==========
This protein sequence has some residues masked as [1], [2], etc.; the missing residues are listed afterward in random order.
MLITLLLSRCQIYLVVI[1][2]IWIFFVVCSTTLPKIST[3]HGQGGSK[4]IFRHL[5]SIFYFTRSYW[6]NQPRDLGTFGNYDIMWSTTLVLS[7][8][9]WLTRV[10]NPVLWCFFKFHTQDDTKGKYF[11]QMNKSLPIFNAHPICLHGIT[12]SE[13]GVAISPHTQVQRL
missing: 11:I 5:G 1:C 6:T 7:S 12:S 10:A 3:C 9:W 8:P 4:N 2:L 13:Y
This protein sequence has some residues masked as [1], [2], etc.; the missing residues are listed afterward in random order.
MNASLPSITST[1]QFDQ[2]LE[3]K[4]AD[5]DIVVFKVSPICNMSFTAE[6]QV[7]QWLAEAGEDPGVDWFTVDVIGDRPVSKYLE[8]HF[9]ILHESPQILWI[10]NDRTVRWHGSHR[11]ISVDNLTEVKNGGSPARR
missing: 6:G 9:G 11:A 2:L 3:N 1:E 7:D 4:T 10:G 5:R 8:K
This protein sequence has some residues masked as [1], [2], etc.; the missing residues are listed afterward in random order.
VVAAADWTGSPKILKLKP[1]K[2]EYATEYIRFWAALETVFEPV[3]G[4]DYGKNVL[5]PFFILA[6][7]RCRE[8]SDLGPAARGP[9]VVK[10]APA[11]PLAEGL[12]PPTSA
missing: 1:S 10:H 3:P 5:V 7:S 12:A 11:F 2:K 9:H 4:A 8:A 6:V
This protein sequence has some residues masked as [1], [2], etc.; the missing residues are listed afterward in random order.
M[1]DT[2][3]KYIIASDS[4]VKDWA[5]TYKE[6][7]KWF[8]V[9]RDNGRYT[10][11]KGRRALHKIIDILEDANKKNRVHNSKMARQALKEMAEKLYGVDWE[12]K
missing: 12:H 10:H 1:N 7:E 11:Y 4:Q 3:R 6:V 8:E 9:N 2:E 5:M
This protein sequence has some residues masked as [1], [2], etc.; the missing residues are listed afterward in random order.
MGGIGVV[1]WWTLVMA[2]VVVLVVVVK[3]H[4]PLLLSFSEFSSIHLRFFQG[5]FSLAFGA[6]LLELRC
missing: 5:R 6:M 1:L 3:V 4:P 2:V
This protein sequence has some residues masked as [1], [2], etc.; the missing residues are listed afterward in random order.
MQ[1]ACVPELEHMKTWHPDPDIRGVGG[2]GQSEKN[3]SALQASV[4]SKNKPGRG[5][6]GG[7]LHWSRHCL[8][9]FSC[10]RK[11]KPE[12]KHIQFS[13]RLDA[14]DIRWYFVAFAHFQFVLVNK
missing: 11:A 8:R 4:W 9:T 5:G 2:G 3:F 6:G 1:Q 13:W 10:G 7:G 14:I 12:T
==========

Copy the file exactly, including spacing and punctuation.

This protein sequence has some residues masked as [1], [2], etc.; the missing residues are listed afterward in random order.
MLITLLLSRCQIYLVVI[1][2]IWIFFVVCSTTLPKIST[3]HGQGGSK[4]IFRHL[5]SIFYFTRSYW[6]NQPRDLGTFGNYDIMWSTTLVLS[7][8][9]WLTRV[10]NPVLWCFFKFHTQDDTKGKYF[11]QMNKSLPIFNAHPICLHGIT[12]SE[13]GVAISPHTQVQRL
missing: 11:I 5:G 1:C 6:T 7:S 12:S 10:A 3:C 9:W 8:P 4:N 2:L 13:Y
This protein sequence has some residues masked as [1], [2], etc.; the missing residues are listed afterward in random order.
MNASLPSITST[1]QFDQ[2]LE[3]K[4]AD[5]DIVVFKVSPICNMSFTAE[6]QV[7]QWLAEAGEDPGVDWFTVDVIGDRPVSKYLE[8]HF[9]ILHESPQILWI[10]NDRTVRWHGSHR[11]ISVDNLTEVKNGGSPARR
missing: 6:G 9:G 11:A 2:L 3:N 1:E 7:D 4:T 10:G 5:R 8:K
This protein sequence has some residues masked as [1], [2], etc.; the missing residues are listed afterward in random order.
VVAAADWTGSPKILKLKP[1]K[2]EYATEYIRFWAALETVFEPV[3]G[4]DYGKNVL[5]PFFILA[6][7]RCRE[8]SDLGPAARGP[9]VVK[10]APA[11]PLAEGL[12]PPTSA
missing: 1:S 10:H 3:P 5:V 7:S 12:A 11:F 2:K 9:H 4:A 8:A 6:V
This protein sequence has some residues masked as [1], [2], etc.; the missing residues are listed afterward in random order.
M[1]DT[2][3]KYIIASDS[4]VKDWA[5]TYKE[6][7]KWF[8]V[9]RDNGRYT[10][11]KGRRALHKIIDILEDANKKNRVHNSKMARQALKEMAEKLYGVDWE[12]K
missing: 12:H 10:H 1:N 7:E 11:Y 4:Q 3:R 6:V 8:E 9:N 2:E 5:M
This protein sequence has some residues masked as [1], [2], etc.; the missing residues are listed afterward in random order.
MGGIGVV[1]WWTLVMA[2]VVVLVVVVK[3]H[4]PLLLSFSEFSSIHLRFFQG[5]FSLAFGA[6]LLELRC
missing: 5:R 6:M 1:L 3:V 4:P 2:V
This protein sequence has some residues masked as [1], [2], etc.; the missing residues are listed afterward in random order.
MQ[1]ACVPELEHMKTWHPDPDIRGVGG[2]GQSEKN[3]SALQASV[4]SKNKPGRG[5][6]GG[7]LHWSRHCL[8][9]FSC[10]RK[11]KPE[12]KHIQFS[13]RLDA[14]DIRWYFVAFAHFQFVLVNK
missing: 11:A 8:R 4:W 9:T 5:G 2:G 3:F 6:G 1:Q 13:W 10:G 7:G 14:I 12:T